Bryce McFall has lived in many places, from apartments to houses all over the country — countless moves during more than six decades of marriage and a long career as an insurance executive.
But the octogenarian saved his easiest and best move for last.
What could have been an overwhelming, uncomfortable and even emotionally painful ordeal of downsizing a lifetime of acquisitions into a 500-square-foot, assisted-living apartment was, according to McFall's accounts, not only smooth, but downright pleasurable.
For the first time, McFall brought in a full-service professional mover, not just to schlepp boxes, but to help him decide what to take and what to toss and where to put everything, right down to the last spoon and tube of toothpaste.
Betsy Grodin of the relocation business Moving Matters managed the whole process, from disposing of McFall's unwanted stuff to hanging the pictures and arranging the furniture in his new apartment at Vintage Brush Creek in Santa Rosa.
"She had a difficult task. ... She had to deal with my inadequacies when it comes to this kind of thing. Always before I didn't have to do anything," said McFall, who conceded that his wife had always managed such details in the past.
Grodin is a senior relocation and transition specialist, one of a growing number of trained movers who help people — particularly the elderly — downsize with dignity and a minimum of stress.
"It's hard work but it's heart work," said Grodin, who lives in Forestville. "I've been moved to tears on a few occasions when they come home at the end of the day and see what I've done. They're relieved. It's stressful, very emotional and a very hard time."
Grodin makes sure the entire apartment is furnished, organized and decorated and the bed is made before her clients come home. She tries to do the entire move itself in a day for cost efficiency and to minimize the stress of upheaval.
The prospect of winnowing down their possessions and then moving everything to a much smaller place can leave many elders, and frequently the adult children helping them, feeling almost paralyzed. This is not just any move. It may be the last move they'll make.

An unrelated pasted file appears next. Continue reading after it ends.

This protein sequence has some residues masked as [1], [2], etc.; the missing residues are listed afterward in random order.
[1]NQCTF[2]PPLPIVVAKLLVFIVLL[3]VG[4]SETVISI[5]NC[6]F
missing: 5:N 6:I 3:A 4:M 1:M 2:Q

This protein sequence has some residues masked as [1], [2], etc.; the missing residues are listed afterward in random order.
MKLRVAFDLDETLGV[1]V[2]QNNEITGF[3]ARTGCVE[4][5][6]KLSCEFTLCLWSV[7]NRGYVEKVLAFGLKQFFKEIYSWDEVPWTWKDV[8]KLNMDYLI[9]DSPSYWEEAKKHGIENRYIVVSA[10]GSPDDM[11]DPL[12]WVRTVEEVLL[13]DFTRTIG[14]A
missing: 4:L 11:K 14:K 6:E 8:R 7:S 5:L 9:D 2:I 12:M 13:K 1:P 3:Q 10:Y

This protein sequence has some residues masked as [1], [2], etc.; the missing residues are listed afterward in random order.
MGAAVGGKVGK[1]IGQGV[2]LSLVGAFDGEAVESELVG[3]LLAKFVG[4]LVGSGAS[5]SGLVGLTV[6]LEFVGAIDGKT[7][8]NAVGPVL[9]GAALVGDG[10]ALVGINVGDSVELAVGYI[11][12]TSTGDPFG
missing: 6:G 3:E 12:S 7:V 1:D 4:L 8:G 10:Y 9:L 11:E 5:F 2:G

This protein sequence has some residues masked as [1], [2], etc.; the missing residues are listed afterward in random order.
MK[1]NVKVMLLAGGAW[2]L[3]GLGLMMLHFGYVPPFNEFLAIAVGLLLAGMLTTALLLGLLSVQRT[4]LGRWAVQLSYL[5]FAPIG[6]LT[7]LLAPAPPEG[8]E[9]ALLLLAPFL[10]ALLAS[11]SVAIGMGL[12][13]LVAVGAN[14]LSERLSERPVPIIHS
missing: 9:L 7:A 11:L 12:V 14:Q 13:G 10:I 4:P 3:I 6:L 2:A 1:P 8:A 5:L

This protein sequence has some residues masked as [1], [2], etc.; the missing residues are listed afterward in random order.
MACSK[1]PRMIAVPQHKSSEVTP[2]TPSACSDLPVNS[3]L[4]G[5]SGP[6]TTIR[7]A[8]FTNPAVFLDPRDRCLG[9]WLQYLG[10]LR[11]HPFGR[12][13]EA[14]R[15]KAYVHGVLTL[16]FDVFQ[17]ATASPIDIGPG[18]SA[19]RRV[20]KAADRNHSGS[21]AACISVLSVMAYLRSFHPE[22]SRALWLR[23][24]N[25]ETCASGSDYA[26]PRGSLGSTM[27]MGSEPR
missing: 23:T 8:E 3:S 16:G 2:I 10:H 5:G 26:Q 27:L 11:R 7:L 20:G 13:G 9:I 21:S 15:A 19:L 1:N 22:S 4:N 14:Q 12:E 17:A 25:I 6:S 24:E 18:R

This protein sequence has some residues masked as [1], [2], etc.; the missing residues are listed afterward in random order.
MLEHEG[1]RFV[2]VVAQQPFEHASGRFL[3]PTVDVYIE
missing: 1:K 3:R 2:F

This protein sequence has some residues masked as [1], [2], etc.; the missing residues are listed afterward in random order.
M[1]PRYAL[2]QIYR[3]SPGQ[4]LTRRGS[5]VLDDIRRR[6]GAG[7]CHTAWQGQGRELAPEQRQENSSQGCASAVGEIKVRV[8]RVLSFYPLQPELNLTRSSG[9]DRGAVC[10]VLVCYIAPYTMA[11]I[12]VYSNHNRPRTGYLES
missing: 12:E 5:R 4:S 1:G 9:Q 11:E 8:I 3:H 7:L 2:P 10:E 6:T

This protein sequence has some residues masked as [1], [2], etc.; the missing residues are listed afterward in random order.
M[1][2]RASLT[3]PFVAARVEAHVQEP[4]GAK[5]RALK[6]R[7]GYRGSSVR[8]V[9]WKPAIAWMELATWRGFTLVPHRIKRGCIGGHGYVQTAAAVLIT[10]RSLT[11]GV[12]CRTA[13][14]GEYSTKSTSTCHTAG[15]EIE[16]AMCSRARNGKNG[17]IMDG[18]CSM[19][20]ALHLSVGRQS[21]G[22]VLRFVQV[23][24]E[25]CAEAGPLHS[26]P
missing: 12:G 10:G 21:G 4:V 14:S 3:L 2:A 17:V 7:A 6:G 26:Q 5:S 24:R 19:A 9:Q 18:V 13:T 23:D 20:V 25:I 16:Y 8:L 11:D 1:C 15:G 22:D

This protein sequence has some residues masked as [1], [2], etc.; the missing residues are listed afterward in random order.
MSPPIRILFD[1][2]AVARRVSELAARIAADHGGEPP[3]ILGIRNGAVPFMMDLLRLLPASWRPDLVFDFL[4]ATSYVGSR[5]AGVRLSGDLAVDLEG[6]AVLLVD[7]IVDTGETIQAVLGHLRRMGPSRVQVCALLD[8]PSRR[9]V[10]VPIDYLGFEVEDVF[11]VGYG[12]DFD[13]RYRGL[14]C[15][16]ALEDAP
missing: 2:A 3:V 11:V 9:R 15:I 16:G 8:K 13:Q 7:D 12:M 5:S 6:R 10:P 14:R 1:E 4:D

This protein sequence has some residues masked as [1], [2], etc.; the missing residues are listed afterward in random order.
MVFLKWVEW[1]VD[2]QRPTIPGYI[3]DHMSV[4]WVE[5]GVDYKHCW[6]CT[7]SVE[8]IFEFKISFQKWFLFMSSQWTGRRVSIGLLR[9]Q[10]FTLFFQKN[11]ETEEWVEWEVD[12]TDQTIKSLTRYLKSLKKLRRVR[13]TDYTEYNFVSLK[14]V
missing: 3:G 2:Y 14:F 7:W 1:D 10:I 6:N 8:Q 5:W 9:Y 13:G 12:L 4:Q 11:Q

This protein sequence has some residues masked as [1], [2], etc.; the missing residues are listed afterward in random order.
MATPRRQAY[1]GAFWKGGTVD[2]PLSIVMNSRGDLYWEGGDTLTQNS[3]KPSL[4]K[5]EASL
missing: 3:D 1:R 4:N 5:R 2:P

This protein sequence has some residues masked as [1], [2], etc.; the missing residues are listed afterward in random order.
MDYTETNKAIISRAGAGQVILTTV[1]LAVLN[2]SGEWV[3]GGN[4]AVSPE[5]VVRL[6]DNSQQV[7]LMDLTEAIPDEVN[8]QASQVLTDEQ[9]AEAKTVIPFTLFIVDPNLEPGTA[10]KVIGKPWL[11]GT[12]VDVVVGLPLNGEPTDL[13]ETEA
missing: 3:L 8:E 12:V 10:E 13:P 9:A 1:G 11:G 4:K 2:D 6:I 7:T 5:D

"Seniors are attached to everything," Grodin said. "Not all, but most, want to just take it all. It's up to me to make some decisions."
Helping them get through the process is a series of baby steps, according to Mary Jago of Managed Moves, another local senior relocation service in the North Bay. "They do change their minds, they are emotional and they need to do things at a slower place."
Whether you use a professional service or try to do it for yourself or your elder parent, there are some good tips from the experts to help the process go more smoothly.
One of the first things experts like Jago and Grodin do is measure the new living quarters. You'll want to know the dimensions of the room or rooms, including available wallspace and where outlets, windows and doors are, so you can decide well ahead of time what furniture to take and where to place it.
Determine which pieces are favorites and the most functional. Jago says she manages in many if not most cases to find a place for truly beloved pieces. If there is room for only one easy chair, which one is the most comfortable? In McFall's case, there were two sets of living room furniture, one in the front room and one in the den. The leather sofa and chair from his den wound up fitting better in his tiny new apartment's living room area. Maybe a loveseat will fit better than a full-size couch.